Hitler, 1889-1936: Hubris

Ian Kershaw. Hitler, 1889-1936: Hubris. New York: W.W. Norton & Company, 1999. xxx + 845 pp. Illustrations, glossary of abbreviations, notes, bibliography, and index. $35.00 (cloth), ISBN 0-393-04671-0.

Reviewed by Milton Goldin, Book Review Editor H-Holocaust National Coalition of Independent Scholars (NCIS). Published by H-Holocaust (March, 1999)

Review

More than a half-century after the collapse of the Third Reich, the logic of Adolf Hitler's career remains almost incomprehensible. In this latest and painstakingly scholarly attempt to explain what may never be fully explained, Ian Kershaw tells us that until he was thirty, Germany's future leader failed at everything he tried except soldiering, and in that line of work he never progressed beyond lance corporal. Kershaw further tells us that when Hitler left an army hospital in Pasewalk, where he had been invalided during the last weeks of World War I, his savings totalled just 15 Marks 30 Pfennige in a Munich account, and he had no prospects of employment. When he joined the German Workers' Party in October 1919, it was just one of some seventy-three voelkisch groups in Germany, some fifteen of them active in Munich, in 1920. That year, Hitler renamed the group, National Socialist German Workers' Party, but he had no socialist programs to offer a country whose economy had been devastated by a war between capitalist powers. His economic views had been molded largely by Gottfried Feder, a Munich Far Right guru who suggested to Berlin during World War I that ocean-going vessels be built of concrete.

From this absurd beginning as a politician, Hitler bullied, manipulated, cajoled, threatened, lied, deceived, and stage-managed his way to become the last chancellor of the Weimar Republic, in January 1933. Within eight years of Hitler's taking office, field marshals dutifully followed his orders on when and where armies should move, intellectuals collectively sanctioned whatever insane doctrines he articulated, industrialists hailed him as the savior of capitalism (in a "Socialist" state), and he very nearly won World War II. But less than four years after reaching a height of power matched only by the greatest conquerors in history, his domain shrank to a bunker beneath Berlin's Reich chancellery, an architectural monstrosity designed by Albert Speer, whom Hitler had chosen as Reich Minister for Armaments and Production, in 1942.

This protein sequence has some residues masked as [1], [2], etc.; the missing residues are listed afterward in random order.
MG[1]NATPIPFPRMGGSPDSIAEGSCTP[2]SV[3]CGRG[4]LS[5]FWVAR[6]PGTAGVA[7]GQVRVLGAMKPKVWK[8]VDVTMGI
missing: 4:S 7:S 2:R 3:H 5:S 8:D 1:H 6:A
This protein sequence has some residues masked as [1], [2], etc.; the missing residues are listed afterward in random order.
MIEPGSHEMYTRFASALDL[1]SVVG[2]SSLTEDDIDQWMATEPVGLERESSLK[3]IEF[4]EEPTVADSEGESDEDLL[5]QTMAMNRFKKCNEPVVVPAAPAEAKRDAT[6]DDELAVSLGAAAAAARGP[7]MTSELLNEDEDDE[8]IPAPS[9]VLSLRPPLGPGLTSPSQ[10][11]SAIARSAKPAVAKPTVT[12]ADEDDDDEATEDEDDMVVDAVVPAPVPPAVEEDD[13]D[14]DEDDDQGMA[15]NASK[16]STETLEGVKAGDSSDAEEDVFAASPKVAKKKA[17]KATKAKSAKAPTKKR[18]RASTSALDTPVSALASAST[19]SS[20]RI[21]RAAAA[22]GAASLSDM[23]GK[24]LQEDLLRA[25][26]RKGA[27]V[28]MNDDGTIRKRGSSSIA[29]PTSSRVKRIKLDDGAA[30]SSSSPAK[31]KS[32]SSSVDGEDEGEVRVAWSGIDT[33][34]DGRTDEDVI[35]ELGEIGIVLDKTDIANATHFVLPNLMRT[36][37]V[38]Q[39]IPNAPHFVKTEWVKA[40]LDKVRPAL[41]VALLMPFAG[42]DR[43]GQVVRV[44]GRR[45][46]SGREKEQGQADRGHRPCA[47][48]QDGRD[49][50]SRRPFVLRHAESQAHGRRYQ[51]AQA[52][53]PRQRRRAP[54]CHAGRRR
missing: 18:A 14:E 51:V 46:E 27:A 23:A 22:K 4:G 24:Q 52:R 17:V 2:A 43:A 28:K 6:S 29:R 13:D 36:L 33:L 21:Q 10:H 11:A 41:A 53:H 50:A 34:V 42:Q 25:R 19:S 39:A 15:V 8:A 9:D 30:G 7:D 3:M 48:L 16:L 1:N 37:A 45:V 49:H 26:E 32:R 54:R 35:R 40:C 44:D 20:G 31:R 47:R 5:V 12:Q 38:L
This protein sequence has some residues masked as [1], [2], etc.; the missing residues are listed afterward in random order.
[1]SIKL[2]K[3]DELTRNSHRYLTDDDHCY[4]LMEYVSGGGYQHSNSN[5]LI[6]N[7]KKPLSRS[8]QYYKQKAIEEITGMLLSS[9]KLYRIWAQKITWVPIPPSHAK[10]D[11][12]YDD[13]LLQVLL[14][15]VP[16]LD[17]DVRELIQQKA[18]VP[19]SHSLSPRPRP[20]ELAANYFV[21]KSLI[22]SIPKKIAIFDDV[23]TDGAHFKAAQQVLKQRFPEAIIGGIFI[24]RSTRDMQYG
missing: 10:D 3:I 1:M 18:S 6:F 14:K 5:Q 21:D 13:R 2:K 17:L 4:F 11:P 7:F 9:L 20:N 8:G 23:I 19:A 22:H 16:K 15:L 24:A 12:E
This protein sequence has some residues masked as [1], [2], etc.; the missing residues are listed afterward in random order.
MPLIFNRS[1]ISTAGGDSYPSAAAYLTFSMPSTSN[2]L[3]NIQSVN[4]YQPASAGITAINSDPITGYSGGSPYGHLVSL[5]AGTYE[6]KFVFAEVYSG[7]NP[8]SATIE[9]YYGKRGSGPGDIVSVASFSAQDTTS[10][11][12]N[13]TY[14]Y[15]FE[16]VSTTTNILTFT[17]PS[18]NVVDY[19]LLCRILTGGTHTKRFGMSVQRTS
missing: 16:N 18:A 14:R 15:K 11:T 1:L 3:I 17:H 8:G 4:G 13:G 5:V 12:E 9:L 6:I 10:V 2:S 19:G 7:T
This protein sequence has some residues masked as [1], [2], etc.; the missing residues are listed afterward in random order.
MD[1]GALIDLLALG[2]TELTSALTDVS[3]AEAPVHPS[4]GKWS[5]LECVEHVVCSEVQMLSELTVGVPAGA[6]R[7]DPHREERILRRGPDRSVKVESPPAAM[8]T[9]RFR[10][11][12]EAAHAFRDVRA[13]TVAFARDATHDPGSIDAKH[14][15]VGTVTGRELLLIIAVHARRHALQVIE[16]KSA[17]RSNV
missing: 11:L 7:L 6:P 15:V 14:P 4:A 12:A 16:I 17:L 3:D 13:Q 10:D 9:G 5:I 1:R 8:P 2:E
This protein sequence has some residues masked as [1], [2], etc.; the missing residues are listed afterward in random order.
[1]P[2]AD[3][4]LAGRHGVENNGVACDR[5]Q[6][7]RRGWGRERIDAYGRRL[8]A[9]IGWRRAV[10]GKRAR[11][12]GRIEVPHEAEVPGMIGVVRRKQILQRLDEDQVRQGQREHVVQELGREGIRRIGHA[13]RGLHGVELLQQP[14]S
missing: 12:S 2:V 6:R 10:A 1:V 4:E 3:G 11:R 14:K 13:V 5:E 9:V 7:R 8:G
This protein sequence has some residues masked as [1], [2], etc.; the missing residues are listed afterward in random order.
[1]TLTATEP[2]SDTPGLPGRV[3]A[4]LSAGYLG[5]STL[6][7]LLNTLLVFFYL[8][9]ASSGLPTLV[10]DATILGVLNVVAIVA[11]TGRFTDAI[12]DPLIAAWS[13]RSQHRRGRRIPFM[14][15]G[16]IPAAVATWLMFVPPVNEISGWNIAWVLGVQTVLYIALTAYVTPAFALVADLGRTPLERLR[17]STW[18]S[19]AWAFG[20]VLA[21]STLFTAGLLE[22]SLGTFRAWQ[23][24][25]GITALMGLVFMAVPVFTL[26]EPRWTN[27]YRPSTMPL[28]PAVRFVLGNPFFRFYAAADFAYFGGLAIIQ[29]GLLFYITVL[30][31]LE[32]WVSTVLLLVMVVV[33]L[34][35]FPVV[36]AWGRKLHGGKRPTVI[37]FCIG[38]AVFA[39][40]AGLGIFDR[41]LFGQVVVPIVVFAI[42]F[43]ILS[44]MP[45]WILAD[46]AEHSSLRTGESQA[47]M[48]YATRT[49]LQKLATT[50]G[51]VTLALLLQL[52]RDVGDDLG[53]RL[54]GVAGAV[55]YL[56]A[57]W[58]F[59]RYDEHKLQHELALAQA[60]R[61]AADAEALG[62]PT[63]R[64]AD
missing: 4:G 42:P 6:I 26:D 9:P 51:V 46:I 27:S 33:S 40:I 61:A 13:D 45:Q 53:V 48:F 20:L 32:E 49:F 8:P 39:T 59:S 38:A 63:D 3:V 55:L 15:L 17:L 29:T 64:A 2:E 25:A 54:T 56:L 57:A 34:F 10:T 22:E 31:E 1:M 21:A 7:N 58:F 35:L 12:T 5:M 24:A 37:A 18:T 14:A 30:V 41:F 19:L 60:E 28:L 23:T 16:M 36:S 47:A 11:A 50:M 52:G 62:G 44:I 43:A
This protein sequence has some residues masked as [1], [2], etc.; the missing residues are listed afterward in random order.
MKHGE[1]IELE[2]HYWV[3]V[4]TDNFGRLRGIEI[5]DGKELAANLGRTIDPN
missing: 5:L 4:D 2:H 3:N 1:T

And that is just part of the Hitler story. When he committed suicide, the "nobody from Vienna" had finished off a Satanic assignment to devastate and demoralize Europe. Gone, possibly forever, was the optimism of the early 1900s. In just twelve years, four months, and eight days, the life span of the Third Reich, Hitler had eradicated not only optimism but what many of the greatest minds in history had struggled over centuries to create, including those who lived and worked in Eastern Europe's eminent centers of Jewish learning.

Kershaw acknowledges his intellectual debts to earlier Hitler biographies, especially Alan Bullock's path-breaking Hitler: A Study in Tyranny (1952), and explains in his preface that "Hitler's own position within [the National Socialist] system (if 'system' it can be called) pushed me inexorably to increased reflection on the man who was the indispensable fulcrum and inspiration of what took place, Hitler himself."

In a sense, the statement is a disservice to Kershaw, because the book is far more than Hitler portrayed against a backdrop of his voyage from nothingness to absolute power. (Volume two will take readers from absolute power to utter catastrophe.) Kershaw asks and answers in detail critical questions about Hitler's relationship to Germans, their relationship to him, relationships between Germans and Jews, and Hitler's relationship to Jews.